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The INZAC Flock - Update May 2020

26 May 2020
Type Media Article

The Ireland New Zealand across breed animal comparison study (INZAC flock) aims to o validate the Irish maternal (Replacement) genetic sheep index and to compare Irish versus New Zealand genetically elite animals. Fiona McGovern and Henry Walsh give an update on the flock.

The Ireland New Zealand Animal Comparison (INZAC) flock is based at Teagasc Athenry. There are 180 ewes involved in the study. These are split into three groups of 60 comprising of Irish and New Zealand animals of high genetic merit and low genetic merit Irish animals.All Irish animals are ranked on the Sheep Ireland replacement genetic sheep index and are classified as five star (high genetic merit), representing the top 20% of animals within each specific breed, or one star (low genetic merit) representing the bottom 20% of animals within that breed. Each group contains two breed types namely Suffolk and Texel. All animals are pedigree and bred within breed type. Ewes began lambing on February 24th this year and had a mean lambing date of March 6th. Birth weights across the three groups were on average 5.2kg. This differed depending on litter size with single lambs weighing on average 1.6kg heavier at birth than those born as triplets and quadruplets.  All lambs are weighed at 40d of age with ewe weights and BCS collected at this time too. Our lambs are now 11weeks old on average and there 10 week / 70d weights were collected on May 14th.  In line with results from previous years High Irish and New Zealand lambs are heaviest on average with weights of 27.9 and 27 kg, respectively. Low genetic merit Irish lambs have average weights of 25.6 kg with growth rates of 293g/day compared to 326 and 317g per day for the High Irish and New Zealand lambs. Lambs are weaned at approximately 100 days of age.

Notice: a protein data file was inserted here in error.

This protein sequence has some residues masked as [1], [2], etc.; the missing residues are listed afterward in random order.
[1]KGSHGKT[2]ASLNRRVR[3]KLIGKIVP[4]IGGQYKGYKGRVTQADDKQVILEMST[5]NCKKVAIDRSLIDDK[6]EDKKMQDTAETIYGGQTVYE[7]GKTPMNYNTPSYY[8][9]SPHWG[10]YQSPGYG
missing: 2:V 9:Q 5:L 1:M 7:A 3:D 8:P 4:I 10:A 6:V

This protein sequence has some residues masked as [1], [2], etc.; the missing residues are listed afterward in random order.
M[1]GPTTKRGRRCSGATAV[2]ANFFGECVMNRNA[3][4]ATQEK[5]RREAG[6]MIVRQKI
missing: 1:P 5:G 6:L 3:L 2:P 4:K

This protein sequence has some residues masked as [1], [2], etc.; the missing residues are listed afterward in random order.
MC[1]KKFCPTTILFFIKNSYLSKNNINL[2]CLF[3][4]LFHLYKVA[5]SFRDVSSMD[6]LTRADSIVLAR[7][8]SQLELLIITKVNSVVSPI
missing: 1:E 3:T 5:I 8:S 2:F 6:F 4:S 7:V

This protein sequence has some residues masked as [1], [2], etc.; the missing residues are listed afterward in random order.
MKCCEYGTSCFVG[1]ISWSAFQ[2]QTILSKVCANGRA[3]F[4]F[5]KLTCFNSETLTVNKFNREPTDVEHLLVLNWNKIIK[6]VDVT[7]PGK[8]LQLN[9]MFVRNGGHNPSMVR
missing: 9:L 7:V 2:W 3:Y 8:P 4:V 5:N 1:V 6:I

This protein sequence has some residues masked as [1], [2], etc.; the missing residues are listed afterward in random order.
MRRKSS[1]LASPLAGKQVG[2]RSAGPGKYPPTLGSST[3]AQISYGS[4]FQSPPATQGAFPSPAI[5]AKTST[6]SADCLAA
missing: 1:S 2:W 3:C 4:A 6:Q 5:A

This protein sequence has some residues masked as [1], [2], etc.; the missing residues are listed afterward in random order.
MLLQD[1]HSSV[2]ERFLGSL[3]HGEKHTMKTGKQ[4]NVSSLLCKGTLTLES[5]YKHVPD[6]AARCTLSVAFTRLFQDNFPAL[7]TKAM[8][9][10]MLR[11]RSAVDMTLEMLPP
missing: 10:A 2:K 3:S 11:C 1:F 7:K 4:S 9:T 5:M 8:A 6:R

Each group is managed separately in a grass based system, stocked at 12 ewes /ha. Animals are currently in their third grazing rotation with 60% of each farmlet having being removed as silage and/or surplus grass. Our aim is to graze covers of 1,100kg DM/ha with paddocks split using temporary fencing to ensure optimum grass utilisation by reducing residency time per grazing paddock. After weaning a leader follower grazing system is operated with lambs grazing ahead of the ewes, ensuring that they are offered the best quality grass. Carrying out weekly grass measuring and using Pasturebase Ireland allows us to assess grass growth on the farm, make timely grazing management decisions and ensure that lambs are offered the best quality grass available. Lambs will be weighed once every fortnight post-weaning and drafted when they reach their target pre-slaughter drafting weight. To date this year all lambs have received a white drench for Nematodirus at eight weeks of age. From six weeks of age lambs are weighed fortnight and faecal samples are also collected to monitor the worm burden. Samples are analysed using the FECPAK technique and animals will be dosed depending on these results. In order to prevent lameness issues from arising and to treat any incidences of scald which may be present ewes and lambs are put through the footbath each time they are in the handling unit.